You’ve already established your company in the United States: you’ve chosen a state in which to register the brand, you have all your taxes on track, you’ve got a Registered Agent, you already have the EIN, and you’ve probably opened your bank account (and if not, you definitely should). You have all the details and legal advice as to how to establish a company in the US here.
But… legal advice and being up-to-date with taxes is not the only thing you need to be able to do business in the United States. social tips and tricks to be as American as possible
It is highly recommended that you also start to immerse in American culture so that you understand and behave their way, or at least, show respect to how things are done in the States.
Having a business partner who is a US resident may help you with this, but if that’s not possible, or if you want to learn how Americans do business anyway, here are our social tips and tricks to be as American as possible.
Social tips to do business with American people (social tips and tricks to be as American as possible)
Let’s imagine you have a business meeting and want to be as polite and respectful as possible. First things first.
Before you start an American business meeting..
- Be on time. Some cultures have a lot of appreciation for punctuality, others… just don’t care that much 😉. No worries if you’re the latter, just be aware that Americans consider their time to be gold, so don’t mess with punctuality. Arrive on time, or even a bit early to show respect for them and their timings. If you’re the one who’s organised the meeting or chairing it, it’s even more important to be on time.
- Greet people with a firm handshake (and eye contact). If you come from a Latin country, you may be used to kissing (though things have slightly changed since the pandemic), it is not common in the States unless you have a strong relationship with the person.
- If you’re new, don’t expect your person of contact to introduce you to other people in the meeting. Americans don’t usually do so, they understand everything will come naturally as you speak. So it’s better if you do this upfront so that everyone knows who you are and what’s your position.
- Introduce yourself with your name and ask cordial questions like “How are you”, or “What do you do”.
- If you’re the one asked about how you are, notice that it’s a formal question that doesn’t require a deep answer. You can give an “I’m doing fine, thanks”, and continue with the conversation. Giving too many details about how you really are can create an awkward situation (unless you know the person a lot).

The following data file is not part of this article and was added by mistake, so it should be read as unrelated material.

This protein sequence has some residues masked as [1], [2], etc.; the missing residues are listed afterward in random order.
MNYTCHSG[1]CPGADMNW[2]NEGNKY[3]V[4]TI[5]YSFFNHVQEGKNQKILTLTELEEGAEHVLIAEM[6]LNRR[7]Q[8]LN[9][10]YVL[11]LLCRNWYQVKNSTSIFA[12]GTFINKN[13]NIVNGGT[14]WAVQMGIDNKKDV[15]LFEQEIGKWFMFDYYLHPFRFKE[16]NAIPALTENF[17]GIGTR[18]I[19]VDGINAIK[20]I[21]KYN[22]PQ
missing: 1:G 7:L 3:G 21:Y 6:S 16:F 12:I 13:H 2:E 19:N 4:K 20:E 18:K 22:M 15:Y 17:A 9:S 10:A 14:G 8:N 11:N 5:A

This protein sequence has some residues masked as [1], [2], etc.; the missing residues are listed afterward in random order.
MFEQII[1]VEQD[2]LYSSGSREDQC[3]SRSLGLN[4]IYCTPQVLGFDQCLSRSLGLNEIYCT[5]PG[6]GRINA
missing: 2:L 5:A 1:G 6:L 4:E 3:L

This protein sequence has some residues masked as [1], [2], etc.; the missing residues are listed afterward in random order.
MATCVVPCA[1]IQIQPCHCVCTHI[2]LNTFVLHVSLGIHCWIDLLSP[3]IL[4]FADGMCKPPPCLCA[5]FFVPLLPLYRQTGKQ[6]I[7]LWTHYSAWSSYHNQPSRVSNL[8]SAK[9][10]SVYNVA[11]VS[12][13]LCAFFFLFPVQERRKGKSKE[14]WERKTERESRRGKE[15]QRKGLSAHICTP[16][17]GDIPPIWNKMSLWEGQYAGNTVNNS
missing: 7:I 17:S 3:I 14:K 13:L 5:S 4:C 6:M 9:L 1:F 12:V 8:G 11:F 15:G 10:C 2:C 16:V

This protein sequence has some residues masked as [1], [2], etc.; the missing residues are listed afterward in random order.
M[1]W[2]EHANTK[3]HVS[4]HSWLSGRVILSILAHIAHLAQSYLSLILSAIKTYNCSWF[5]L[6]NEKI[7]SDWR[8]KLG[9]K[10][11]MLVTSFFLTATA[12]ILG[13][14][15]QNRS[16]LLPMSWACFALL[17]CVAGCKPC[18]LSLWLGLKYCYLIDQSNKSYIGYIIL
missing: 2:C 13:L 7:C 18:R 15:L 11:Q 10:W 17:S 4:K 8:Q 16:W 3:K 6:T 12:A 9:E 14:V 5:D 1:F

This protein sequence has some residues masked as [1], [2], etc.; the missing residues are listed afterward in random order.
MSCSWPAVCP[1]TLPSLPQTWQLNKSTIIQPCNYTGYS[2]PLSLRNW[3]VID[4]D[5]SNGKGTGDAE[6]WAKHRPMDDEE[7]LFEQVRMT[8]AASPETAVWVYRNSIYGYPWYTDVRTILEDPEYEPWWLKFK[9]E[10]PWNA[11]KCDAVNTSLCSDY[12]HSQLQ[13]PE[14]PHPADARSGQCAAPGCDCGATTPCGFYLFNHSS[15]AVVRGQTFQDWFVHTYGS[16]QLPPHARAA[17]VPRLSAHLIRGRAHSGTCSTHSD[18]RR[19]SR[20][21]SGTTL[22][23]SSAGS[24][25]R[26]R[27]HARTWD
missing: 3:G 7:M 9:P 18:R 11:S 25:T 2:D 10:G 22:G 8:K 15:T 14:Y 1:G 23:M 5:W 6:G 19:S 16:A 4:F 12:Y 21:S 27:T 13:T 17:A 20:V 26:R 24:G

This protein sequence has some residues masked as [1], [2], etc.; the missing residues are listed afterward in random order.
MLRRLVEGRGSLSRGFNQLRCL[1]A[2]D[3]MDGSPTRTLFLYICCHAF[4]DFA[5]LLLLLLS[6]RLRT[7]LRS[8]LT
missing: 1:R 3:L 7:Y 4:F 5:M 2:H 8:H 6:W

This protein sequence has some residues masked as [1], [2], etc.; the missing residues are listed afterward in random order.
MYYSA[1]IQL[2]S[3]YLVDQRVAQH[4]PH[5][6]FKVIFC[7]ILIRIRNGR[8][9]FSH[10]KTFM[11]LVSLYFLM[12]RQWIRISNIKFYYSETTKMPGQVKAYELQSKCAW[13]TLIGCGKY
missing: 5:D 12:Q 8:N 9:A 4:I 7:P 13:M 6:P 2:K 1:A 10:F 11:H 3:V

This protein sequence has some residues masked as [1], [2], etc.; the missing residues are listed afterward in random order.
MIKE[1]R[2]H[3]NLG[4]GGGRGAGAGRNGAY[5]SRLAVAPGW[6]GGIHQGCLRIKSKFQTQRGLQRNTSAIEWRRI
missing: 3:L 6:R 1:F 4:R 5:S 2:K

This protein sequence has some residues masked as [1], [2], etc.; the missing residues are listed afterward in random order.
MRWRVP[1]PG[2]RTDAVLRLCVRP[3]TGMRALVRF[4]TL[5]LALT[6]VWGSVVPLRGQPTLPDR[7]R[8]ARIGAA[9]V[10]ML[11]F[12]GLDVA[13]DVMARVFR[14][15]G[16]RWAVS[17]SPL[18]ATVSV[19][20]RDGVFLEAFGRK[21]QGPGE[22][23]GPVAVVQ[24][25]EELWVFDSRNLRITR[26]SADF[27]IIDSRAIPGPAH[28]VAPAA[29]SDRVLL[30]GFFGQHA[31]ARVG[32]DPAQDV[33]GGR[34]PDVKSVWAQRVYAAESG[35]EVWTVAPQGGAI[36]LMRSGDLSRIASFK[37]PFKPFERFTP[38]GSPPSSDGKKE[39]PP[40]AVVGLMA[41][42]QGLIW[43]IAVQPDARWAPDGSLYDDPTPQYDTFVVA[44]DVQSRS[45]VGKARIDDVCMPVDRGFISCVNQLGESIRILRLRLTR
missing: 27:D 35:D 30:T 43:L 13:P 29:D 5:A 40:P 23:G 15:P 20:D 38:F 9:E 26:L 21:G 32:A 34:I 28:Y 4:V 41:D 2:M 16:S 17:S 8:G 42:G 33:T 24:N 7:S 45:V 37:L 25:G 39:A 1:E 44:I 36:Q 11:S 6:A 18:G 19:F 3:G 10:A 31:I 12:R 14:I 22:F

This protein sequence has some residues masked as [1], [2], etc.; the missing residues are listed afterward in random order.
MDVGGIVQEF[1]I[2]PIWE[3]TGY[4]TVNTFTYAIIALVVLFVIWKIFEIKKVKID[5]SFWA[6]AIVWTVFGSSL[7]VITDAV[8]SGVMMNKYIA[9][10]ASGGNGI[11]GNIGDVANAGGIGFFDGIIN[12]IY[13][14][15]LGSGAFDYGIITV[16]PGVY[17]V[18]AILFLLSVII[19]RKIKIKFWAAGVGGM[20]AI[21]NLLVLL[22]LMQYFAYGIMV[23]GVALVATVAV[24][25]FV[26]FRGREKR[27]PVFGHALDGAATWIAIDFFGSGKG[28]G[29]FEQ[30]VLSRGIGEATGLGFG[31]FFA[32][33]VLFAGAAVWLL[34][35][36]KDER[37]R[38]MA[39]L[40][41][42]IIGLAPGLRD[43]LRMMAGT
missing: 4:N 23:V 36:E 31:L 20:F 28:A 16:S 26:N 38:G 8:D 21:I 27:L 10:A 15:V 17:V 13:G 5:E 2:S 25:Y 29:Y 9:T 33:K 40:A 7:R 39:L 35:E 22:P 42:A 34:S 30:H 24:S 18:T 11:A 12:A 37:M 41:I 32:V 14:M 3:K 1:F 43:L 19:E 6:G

Once the business meeting has started..
You will probably notice the business matters are addressed straight from the beginning of the meeting. If you’re meeting for lunch or dinner, you’ll probably start discussing business details once everyone has ordered, which is quite… straight to the point, compared to other cultures.
It’s not rude, but American businessmen love to go to the main theme and not lose time. Their way of negotiating is quite fast and they love to be given factual and to the point information.
Speak English like no one’s watching
Have you ever heard the saying “dance like no one’s watching? Well, you need to apply this to your English.
Even though you don’t have perfect English, Americans are not very picky when it comes to their language: they are used to being a nation with lots of cultures, so they are open to strong accents and different ways of speaking. Speak English and don’t feel ashamed.
Don’t talk politics, religion or other controversial matters
Americans are very open, but some subjects are better off a business meeting. For example, it would be rude to talk about gun control, abortion, the death penalty, or even religion, as you don’t know where they stand on that topic.
Respect their country
A huge percentage of Americans are proud of the US and feel very fond of the country. The number of patriots who feel strongly about everything their country does is close to 90%, so you’d better avoid making fun of the country or their governors. It could be acceptable in other cultures, and you may even gain sympathy by doing so, but not in the States.
Remember their competitive personality…
Yes, Americans are highly competitive not only in the business world but in life too. They understand that competing gets the best out of people, and thus, their love of rankings also reflect this. There are rankings everywhere: best employee of the month, the 50 best companies to work for; the famous Fortune100, or the best company leaders…
So understand that they will talk about themselves in comparison to other people or companies. It’s not bragging, it’s who they are and how they’re raised to compete.
… but don’t forget about the win-win
Yes, they are competitive as hell. But Americans also understand the philosophy behind this sentence, and they will try to arrive at a point where both parties taking part in the deal are satisfied with the outcome.
You’ll probably hear something similar to “how can we make this deal work”, or “how can we get to a win-win point”?
Now that you already have some legal advice to start a business in the US, and you know how people behave and do business there, you’re good to go.
We also recommend this amazing article by Sean Kilachand on social tips and tricks to doing business in the US.
If you’d like to go a step further, you can also go ahead and enroll for cross-cultural training programs. Here are our recommendations:
You can also have more information, legal advice and access to credit in the United States in our platform. We know your needs… because we’ve been there too.
If you wish to speak to us to know more, we suggest you to:
Step #1 sign up for priority access on our platform
Step #2 Once done, write to us at firstname.lastname@example.org
See you next week with more exciting content!